An additional £1.25bn will be spent on a “major expansion” of mental health services for children and mothers of new babies over the next five years, chancellor George Osborne has confirmed in today’s budget.
It follows an announcement made earlier this week by deputy prime minister Nick Clegg that the government would invest an additional £1.25bn on mental health services over the course of the next parliament. However, he did not say how the money would be distributed.
Today’s budget has confirmed more than £1bn of this funding will be allocated for investment in creating new access standards to mental health care for children.
“Those who suffer from [children’s and maternal mental health] illnesses have been forgotten for too long. Not anymore. We stand for opportunity for all”
In addition, £118m will be used to roll out the Children and Young People’s Increasing Access to Psychological Therapies (CYP IAPT) programme across the whole country by 2018-19.
Another £1.5m will be distributed by the Department for Education to pilot a new training scheme for creating designated points of contact in Child and Adolescent Mental Health Services and in schools. The scheme was proposed earlier this week by the government’s own taskforce on children’s mental health.
Maternal mental health services, meanwhile, will receive £75m by 2020 to improve care for women who experience mental ill health during the perinatal or antenatal period.
An extra £8.4m over the next five years will also be invested in NHS services in England for war veterans.
Cognitive behavioural therapy will also be provided online for people claiming Jobseeker’s Allowance and other financial support schemes from early 2016.
From this summer, the government has committed to start co-locating IAPT therapists in more than 350 Jobcentres, according to the HM Treasury’s budget document.
The chancellor said the extra funding for these services would ensure those children and mothers who have mental health problems would not be “forgotten” anymore.
Announcing his budget in the House of Commons today, Mr Osborne said: “In this budget we are providing funding for a major expansion of mental health services for children and those suffering from maternal mental illness.
“Those who suffer from these illnesses have been forgotten for too long. Not anymore. We stand for opportunity for all,” he said.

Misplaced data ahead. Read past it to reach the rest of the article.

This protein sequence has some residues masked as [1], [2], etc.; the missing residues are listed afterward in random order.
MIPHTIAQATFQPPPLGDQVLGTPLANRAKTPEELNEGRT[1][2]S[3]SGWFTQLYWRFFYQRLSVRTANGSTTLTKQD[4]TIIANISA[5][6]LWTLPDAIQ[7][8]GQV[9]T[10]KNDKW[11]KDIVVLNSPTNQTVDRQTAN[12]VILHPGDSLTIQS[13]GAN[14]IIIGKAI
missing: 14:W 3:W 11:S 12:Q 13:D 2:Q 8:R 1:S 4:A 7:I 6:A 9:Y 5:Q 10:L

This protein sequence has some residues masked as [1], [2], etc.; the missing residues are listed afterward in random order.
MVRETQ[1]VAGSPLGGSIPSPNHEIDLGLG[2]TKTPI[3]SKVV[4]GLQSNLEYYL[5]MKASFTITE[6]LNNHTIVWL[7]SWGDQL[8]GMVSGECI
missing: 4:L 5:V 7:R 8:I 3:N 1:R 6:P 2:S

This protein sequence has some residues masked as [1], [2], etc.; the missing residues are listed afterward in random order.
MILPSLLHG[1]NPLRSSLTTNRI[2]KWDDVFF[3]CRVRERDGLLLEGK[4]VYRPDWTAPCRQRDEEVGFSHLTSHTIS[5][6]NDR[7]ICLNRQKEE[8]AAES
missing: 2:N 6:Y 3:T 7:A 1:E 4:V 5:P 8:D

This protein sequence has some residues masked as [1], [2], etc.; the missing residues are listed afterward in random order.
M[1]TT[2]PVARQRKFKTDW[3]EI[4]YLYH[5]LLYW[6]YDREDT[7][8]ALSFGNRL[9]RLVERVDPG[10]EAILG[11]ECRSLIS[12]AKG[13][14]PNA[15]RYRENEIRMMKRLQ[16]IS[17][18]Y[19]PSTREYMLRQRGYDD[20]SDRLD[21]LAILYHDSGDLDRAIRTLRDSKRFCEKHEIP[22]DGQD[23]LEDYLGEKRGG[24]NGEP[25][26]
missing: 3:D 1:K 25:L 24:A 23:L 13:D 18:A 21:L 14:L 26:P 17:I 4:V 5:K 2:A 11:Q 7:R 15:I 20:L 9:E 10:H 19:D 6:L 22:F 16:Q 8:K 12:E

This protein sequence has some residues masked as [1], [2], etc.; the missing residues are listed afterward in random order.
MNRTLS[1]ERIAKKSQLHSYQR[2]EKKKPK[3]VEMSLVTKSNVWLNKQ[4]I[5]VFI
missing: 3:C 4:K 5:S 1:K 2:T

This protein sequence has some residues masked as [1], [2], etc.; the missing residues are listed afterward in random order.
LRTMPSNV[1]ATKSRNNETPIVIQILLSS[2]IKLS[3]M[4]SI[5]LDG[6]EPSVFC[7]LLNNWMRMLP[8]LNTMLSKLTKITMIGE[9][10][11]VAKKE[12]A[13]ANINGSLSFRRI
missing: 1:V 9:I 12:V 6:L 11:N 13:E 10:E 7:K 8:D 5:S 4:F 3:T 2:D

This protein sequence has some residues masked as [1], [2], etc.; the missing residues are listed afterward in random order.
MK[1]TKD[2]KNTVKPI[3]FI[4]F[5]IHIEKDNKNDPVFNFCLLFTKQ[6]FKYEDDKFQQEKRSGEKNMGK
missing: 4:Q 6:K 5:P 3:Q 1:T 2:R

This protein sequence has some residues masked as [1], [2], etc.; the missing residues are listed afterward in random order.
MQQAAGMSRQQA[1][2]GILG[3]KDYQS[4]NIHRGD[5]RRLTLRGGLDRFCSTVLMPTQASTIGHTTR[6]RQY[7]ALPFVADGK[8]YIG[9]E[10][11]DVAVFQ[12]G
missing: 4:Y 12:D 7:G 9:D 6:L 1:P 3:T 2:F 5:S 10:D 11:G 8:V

The Royal College of Midwives has welcomed the funding boost for women with mental health problems during the perinatal or antenatal period, but said more money will be needed to deliver the level of service required.
Cathy Warwick, chief executive of the RCM, said: “This is a step in the right direction towards offering the level of care and support needed.”
Health think tank the Nuffield Trust said the funding boost for maternity and children’s mental health was “much needed and long overdue”.
“This [funding boost] is a step in the right direction towards offering the level of care and support needed”
However, it warned that today’s budget was not clear enough about the wider funding plans for the rest of the NHS over the next five years.
“Yet that is the timescale on which NHS England, rightly, thinks spending must be committed in order to drive improvement and maintain quality,” said Ruth Thorlby, senior fellow in health policy at the Nuffield Trust.
The NHS Confederation, which represents commissioners and providers, echoed these thoughts, calling for an “open, public debate” on NHS finances.
The organisation said this discussion about investment was required in order to deliver NHS England’s Five Year Forward View, which estimates the NHS must save around £22bn per year by 2020 to address a growing estimated defecit.
“The outlook for the next five years looks even harder for the NHS. The Five Year Forward View sets ambitious efficiency savings that are above what the service has delivered in tough circumstances over the last five years,” said NHS Confederation chief executive Rob Webster.
He added: “Even where political parties commit to the £8 billion of funding this requires, it’s a daunting task. What is clear is that these savings, worth £22bn, won’t be delivered through just price cuts. Instead, we will fundamentally need to change the delivery of care.”